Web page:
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Have ringtones jumped the shark?

BMI, one of the three major performing rights organizations in the U.S., announced today that consumers appear to have regained their senses about ringtones. The group estimated that U.S. ringtone revenue will drop to $550 million in 2007, down $50 million from 2006. "The ringtone market matured in 2006.... The novelty phase has ended," BMI new-media exec Richard Conlon said. In addition to the novelty wearing off, a growing number of phones and software programs are letting users create and load their own tones.

Happily for songwriters and music publishers (more than 300,000 of whom BMI represents), as well as record companies, the fading ringtone fad could be offset by irrational exuberance over ringback tones -- music that callers hear in lieu of a ringer when they dial your cellphone. BMI estimated that $65 million worth of ringback tones will be sold this year. But how long is that fad going to last? As BMI's Conlon suggested, the next big growth area for mobile music probably lies in streaming media.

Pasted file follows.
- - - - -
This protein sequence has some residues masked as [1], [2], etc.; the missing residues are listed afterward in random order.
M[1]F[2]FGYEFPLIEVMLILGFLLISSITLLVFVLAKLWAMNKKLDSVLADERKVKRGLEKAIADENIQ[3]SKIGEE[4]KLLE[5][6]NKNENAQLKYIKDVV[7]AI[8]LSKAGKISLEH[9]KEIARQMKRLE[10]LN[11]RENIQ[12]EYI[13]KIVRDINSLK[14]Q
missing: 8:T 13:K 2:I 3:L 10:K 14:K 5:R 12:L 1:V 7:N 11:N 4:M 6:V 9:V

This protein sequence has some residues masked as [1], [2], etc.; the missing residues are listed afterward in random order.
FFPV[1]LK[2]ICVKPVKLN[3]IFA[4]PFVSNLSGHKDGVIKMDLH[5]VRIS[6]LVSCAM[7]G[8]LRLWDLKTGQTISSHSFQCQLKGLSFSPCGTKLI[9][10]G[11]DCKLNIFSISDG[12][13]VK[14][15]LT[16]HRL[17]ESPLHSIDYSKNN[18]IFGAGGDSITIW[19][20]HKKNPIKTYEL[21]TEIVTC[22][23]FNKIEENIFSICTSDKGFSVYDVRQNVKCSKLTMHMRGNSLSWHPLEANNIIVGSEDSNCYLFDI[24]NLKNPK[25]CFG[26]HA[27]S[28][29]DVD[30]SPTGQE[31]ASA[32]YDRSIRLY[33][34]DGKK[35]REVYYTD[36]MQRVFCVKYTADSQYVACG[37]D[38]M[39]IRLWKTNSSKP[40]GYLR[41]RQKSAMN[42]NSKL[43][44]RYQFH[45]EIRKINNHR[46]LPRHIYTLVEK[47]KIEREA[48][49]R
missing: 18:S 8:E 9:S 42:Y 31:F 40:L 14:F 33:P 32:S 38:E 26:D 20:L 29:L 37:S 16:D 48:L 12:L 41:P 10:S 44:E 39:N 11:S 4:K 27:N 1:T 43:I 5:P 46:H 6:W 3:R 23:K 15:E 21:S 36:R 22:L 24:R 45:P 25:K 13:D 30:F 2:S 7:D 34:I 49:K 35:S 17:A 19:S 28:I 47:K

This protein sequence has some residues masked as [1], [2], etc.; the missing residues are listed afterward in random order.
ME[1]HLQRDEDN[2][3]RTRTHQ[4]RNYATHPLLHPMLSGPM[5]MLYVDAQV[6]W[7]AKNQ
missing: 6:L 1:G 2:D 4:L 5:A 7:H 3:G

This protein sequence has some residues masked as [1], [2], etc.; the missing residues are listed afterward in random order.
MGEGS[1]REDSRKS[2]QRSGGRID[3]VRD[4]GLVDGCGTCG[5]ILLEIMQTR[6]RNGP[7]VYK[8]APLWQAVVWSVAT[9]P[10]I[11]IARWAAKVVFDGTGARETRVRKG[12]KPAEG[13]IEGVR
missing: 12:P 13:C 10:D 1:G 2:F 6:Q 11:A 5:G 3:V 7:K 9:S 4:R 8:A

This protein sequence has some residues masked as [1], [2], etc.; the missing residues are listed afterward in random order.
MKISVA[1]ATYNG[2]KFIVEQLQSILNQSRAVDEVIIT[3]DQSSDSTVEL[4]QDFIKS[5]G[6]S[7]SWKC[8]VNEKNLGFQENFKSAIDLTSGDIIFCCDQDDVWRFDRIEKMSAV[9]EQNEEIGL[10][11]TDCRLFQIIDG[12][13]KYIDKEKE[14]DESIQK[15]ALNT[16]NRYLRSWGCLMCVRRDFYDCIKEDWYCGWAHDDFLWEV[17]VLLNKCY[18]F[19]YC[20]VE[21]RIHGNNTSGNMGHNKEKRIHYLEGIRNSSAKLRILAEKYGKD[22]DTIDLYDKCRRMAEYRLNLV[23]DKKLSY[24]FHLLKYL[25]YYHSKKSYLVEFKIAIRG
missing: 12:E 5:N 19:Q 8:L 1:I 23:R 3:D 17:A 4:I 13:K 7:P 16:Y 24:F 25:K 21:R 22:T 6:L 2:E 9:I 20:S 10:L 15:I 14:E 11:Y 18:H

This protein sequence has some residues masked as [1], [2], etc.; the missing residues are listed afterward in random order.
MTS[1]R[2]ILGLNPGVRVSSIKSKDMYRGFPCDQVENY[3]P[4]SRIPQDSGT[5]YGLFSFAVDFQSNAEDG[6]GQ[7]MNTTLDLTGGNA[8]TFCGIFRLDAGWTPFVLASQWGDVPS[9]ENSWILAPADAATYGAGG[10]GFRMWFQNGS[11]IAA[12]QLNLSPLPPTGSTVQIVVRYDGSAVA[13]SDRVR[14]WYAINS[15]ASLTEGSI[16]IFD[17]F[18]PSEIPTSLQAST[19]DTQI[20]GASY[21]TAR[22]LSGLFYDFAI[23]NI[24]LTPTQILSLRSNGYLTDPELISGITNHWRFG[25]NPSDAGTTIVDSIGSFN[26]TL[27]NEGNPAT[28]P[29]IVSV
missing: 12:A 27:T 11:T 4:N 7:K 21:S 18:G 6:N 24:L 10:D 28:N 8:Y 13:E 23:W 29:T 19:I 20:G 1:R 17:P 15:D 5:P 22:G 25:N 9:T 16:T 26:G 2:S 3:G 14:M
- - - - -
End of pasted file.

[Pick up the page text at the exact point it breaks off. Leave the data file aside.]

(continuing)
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Times editorial writer Jon Healey pens opinion pieces about a variety of business issues, and blogs about technologies that are changing the entertainment industry's business model.

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